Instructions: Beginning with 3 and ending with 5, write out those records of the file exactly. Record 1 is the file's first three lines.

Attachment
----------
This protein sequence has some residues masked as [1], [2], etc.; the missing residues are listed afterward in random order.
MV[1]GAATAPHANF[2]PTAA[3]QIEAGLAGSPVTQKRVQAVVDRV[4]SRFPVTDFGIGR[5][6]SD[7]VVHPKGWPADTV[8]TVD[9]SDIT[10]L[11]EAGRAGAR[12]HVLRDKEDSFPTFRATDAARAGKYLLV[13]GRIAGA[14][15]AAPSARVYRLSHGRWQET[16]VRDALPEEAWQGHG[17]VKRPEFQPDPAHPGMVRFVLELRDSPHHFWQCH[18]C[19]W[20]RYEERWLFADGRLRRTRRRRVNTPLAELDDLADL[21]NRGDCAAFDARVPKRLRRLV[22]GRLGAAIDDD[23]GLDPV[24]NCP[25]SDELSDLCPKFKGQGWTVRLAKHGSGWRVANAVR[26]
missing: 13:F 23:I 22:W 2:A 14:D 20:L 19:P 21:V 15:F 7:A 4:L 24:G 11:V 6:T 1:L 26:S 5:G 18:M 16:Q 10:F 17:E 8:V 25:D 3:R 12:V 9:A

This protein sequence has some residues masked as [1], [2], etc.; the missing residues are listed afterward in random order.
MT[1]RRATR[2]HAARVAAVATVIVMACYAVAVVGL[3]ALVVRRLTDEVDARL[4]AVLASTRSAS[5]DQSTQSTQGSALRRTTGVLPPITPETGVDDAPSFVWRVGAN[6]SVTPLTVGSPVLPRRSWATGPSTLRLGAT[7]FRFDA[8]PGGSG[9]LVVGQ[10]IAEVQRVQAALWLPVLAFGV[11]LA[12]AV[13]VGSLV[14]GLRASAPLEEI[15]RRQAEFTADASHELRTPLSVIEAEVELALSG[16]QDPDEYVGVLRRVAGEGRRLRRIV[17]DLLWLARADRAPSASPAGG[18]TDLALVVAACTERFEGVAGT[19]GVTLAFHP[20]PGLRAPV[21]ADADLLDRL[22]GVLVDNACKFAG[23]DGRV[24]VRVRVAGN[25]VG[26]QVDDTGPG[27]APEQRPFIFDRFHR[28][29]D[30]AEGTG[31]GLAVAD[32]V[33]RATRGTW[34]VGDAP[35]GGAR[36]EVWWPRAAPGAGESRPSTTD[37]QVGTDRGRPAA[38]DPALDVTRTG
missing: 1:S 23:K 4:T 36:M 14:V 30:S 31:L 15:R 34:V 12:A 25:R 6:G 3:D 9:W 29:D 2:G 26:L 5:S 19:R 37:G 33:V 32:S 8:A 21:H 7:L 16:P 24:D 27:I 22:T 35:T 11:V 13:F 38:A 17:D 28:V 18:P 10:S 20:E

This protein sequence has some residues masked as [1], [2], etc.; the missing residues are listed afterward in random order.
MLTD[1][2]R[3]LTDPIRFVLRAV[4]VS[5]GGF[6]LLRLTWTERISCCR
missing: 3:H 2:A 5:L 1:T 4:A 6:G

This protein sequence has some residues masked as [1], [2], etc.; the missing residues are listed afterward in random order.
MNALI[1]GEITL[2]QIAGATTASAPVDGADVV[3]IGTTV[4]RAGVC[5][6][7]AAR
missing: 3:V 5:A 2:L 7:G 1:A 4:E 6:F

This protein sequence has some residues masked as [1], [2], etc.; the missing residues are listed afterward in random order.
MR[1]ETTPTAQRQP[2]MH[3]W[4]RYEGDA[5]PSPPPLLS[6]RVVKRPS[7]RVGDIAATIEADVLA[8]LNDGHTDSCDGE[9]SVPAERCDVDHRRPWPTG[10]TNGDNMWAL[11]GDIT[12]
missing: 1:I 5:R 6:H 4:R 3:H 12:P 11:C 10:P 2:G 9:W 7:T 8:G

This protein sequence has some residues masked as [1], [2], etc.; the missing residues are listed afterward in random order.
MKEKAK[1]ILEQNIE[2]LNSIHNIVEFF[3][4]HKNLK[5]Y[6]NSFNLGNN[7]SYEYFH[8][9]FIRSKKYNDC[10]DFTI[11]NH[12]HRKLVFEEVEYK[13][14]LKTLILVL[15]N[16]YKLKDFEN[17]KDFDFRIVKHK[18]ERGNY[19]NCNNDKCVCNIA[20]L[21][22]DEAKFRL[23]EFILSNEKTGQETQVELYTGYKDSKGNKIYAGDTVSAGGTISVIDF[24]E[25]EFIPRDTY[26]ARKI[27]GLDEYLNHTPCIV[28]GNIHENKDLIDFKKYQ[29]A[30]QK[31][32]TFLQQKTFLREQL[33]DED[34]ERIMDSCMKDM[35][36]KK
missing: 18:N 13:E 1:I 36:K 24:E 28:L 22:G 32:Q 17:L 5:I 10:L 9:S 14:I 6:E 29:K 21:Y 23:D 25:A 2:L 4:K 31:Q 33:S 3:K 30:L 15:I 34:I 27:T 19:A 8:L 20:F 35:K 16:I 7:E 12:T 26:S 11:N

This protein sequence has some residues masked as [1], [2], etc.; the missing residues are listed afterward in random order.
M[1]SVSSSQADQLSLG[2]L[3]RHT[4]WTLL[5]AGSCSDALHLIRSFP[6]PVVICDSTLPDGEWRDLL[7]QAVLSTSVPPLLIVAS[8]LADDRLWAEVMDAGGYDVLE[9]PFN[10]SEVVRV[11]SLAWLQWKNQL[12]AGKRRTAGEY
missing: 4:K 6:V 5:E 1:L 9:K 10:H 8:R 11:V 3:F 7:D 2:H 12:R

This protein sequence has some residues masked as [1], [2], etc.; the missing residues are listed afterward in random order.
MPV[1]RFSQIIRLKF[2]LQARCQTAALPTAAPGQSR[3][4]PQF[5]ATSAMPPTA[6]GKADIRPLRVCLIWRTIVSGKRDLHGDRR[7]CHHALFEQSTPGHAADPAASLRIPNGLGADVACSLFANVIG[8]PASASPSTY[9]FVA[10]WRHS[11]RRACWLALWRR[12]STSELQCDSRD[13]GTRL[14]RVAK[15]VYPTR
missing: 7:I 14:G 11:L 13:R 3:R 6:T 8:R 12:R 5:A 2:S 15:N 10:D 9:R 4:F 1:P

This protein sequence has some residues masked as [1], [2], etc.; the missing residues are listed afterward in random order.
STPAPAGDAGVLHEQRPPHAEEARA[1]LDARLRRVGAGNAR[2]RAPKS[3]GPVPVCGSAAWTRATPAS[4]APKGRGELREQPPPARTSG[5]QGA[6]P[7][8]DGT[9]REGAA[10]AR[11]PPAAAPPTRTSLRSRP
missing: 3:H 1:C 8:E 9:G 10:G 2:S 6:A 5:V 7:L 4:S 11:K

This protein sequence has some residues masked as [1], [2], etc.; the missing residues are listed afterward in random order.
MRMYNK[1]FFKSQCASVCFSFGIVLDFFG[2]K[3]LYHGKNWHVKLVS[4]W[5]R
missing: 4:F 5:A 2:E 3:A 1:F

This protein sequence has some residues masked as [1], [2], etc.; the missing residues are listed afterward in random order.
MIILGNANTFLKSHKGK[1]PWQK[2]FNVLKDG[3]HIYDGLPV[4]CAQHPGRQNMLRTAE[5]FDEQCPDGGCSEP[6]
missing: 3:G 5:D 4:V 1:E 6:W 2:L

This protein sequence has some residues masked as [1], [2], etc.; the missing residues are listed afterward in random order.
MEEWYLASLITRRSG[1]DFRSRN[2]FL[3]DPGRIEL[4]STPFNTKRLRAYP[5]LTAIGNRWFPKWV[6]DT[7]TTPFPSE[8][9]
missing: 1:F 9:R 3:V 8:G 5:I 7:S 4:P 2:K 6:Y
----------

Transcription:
This protein sequence has some residues masked as [1], [2], etc.; the missing residues are listed afterward in random order.
MLTD[1][2]R[3]LTDPIRFVLRAV[4]VS[5]GGF[6]LLRLTWTERISCCR
missing: 3:H 2:A 5:L 1:T 4:A 6:G

This protein sequence has some residues masked as [1], [2], etc.; the missing residues are listed afterward in random order.
MNALI[1]GEITL[2]QIAGATTASAPVDGADVV[3]IGTTV[4]RAGVC[5][6][7]AAR
missing: 3:V 5:A 2:L 7:G 1:A 4:E 6:F

This protein sequence has some residues masked as [1], [2], etc.; the missing residues are listed afterward in random order.
MR[1]ETTPTAQRQP[2]MH[3]W[4]RYEGDA[5]PSPPPLLS[6]RVVKRPS[7]RVGDIAATIEADVLA[8]LNDGHTDSCDGE[9]SVPAERCDVDHRRPWPTG[10]TNGDNMWAL[11]GDIT[12]
missing: 1:I 5:R 6:H 4:R 3:H 12:P 11:C 10:P 2:G 9:W 7:T 8:G